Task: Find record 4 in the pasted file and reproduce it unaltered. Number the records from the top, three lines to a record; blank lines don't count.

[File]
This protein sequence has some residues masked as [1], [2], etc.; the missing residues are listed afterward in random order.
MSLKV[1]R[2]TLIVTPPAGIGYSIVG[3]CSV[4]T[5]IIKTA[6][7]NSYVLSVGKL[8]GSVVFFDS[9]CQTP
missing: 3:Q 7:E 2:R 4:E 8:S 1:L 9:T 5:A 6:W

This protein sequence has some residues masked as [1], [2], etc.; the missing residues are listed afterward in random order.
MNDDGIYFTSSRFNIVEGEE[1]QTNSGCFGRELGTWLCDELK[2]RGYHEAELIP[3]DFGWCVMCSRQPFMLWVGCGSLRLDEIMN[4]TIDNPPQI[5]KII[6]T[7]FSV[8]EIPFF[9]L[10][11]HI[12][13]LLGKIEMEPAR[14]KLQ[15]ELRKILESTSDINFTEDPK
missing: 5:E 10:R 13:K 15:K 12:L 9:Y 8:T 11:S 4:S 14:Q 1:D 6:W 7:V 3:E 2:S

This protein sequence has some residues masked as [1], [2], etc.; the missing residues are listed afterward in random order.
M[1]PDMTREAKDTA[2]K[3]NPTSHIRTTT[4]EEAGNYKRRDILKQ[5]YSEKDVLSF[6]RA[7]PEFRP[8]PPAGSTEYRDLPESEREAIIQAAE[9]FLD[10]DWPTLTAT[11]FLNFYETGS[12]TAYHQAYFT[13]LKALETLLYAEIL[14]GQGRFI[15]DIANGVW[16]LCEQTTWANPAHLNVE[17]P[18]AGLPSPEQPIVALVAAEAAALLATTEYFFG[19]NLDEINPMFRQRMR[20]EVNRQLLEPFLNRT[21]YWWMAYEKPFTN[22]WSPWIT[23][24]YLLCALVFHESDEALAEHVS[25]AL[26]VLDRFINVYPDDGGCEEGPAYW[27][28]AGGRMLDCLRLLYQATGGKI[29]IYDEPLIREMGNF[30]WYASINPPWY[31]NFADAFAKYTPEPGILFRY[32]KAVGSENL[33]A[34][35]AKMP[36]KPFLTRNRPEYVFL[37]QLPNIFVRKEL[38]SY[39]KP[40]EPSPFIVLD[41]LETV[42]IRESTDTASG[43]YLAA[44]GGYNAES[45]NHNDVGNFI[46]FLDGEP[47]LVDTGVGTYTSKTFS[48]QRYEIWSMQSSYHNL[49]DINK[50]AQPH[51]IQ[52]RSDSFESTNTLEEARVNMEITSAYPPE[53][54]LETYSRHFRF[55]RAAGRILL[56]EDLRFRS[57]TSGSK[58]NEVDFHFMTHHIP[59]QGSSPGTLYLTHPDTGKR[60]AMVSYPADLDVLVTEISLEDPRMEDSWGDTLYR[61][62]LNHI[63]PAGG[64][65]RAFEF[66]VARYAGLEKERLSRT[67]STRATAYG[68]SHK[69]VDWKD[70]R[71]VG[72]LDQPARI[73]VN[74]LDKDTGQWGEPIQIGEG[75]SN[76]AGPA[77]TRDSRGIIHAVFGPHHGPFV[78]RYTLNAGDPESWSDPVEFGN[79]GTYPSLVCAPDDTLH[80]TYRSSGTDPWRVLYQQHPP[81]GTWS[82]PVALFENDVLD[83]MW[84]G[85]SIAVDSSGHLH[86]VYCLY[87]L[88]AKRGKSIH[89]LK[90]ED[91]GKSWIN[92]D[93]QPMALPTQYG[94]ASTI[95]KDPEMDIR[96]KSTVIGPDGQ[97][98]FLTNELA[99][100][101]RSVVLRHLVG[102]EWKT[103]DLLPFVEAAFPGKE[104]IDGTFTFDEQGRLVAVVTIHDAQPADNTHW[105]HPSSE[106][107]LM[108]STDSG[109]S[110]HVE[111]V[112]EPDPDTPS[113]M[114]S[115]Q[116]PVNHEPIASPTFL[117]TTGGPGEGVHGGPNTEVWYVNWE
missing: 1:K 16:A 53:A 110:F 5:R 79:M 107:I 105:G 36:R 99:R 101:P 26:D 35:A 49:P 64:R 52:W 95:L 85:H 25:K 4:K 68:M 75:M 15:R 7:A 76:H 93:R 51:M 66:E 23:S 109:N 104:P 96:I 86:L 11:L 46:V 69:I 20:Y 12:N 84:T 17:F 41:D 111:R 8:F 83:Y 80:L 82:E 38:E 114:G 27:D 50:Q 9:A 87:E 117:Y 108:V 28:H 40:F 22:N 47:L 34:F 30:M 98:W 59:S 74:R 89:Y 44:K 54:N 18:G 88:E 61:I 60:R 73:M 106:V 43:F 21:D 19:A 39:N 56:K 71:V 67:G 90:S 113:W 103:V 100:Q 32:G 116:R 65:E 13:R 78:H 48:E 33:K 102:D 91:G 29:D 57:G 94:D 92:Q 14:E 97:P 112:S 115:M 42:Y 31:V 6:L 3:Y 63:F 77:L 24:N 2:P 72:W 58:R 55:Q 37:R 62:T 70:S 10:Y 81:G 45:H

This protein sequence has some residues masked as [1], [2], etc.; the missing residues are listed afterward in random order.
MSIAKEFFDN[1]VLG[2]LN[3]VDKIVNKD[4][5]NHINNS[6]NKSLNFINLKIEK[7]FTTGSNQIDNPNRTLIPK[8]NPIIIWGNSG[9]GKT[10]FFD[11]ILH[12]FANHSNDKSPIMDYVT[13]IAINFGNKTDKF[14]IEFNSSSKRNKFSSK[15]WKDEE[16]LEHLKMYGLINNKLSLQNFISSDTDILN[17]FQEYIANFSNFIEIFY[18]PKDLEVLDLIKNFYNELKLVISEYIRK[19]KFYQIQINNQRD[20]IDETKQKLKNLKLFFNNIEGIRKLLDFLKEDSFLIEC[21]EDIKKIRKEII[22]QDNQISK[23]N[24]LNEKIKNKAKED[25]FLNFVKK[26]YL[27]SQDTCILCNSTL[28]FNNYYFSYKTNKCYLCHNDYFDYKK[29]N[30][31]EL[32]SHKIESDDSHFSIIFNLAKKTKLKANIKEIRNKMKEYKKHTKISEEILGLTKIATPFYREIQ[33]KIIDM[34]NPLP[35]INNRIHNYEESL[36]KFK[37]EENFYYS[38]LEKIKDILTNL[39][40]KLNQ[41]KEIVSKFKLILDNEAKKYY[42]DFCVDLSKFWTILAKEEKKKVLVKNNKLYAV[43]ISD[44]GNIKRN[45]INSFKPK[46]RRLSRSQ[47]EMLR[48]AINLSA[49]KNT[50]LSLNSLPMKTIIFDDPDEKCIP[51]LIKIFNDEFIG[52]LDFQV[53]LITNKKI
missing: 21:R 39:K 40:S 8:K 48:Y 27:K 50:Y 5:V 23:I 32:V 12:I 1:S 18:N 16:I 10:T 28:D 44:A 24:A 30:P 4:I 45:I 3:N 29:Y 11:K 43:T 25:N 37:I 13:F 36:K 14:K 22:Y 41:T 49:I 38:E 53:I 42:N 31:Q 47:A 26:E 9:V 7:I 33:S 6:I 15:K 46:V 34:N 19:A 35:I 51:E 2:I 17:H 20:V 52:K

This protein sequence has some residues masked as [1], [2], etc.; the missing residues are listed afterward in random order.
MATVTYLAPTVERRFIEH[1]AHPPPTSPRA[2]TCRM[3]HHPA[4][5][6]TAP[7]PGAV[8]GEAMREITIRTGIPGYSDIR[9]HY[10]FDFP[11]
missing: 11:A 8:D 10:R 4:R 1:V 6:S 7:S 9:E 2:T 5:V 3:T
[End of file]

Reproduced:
This protein sequence has some residues masked as [1], [2], etc.; the missing residues are listed afterward in random order.
MSIAKEFFDN[1]VLG[2]LN[3]VDKIVNKD[4][5]NHINNS[6]NKSLNFINLKIEK[7]FTTGSNQIDNPNRTLIPK[8]NPIIIWGNSG[9]GKT[10]FFD[11]ILH[12]FANHSNDKSPIMDYVT[13]IAINFGNKTDKF[14]IEFNSSSKRNKFSSK[15]WKDEE[16]LEHLKMYGLINNKLSLQNFISSDTDILN[17]FQEYIANFSNFIEIFY[18]PKDLEVLDLIKNFYNELKLVISEYIRK[19]KFYQIQINNQRD[20]IDETKQKLKNLKLFFNNIEGIRKLLDFLKEDSFLIEC[21]EDIKKIRKEII[22]QDNQISK[23]N[24]LNEKIKNKAKED[25]FLNFVKK[26]YL[27]SQDTCILCNSTL[28]FNNYYFSYKTNKCYLCHNDYFDYKK[29]N[30][31]EL[32]SHKIESDDSHFSIIFNLAKKTKLKANIKEIRNKMKEYKKHTKISEEILGLTKIATPFYREIQ[33]KIIDM[34]NPLP[35]INNRIHNYEESL[36]KFK[37]EENFYYS[38]LEKIKDILTNL[39][40]KLNQ[41]KEIVSKFKLILDNEAKKYY[42]DFCVDLSKFWTILAKEEKKKVLVKNNKLYAV[43]ISD[44]GNIKRN[45]INSFKPK[46]RRLSRSQ[47]EMLR[48]AINLSA[49]KNT[50]LSLNSLPMKTIIFDDPDEKCIP[51]LIKIFNDEFIG[52]LDFQV[53]LITNKKI
missing: 21:R 39:K 40:S 8:K 48:Y 27:K 50:Y 5:V 23:I 32:V 12:I 1:S 18:N 16:I 10:T 28:D 44:A 24:A 30:P 4:I 45:I 3:N 29:Y 11:K 43:T 25:N 37:I 13:F 36:K 14:K 22:Y 41:T 49:I 38:E 53:I 42:N 31:Q 47:A 26:E 9:V 7:I 33:S 6:I 15:K 46:V 34:N 19:A 35:I 51:E 2:I 17:H 20:V 52:K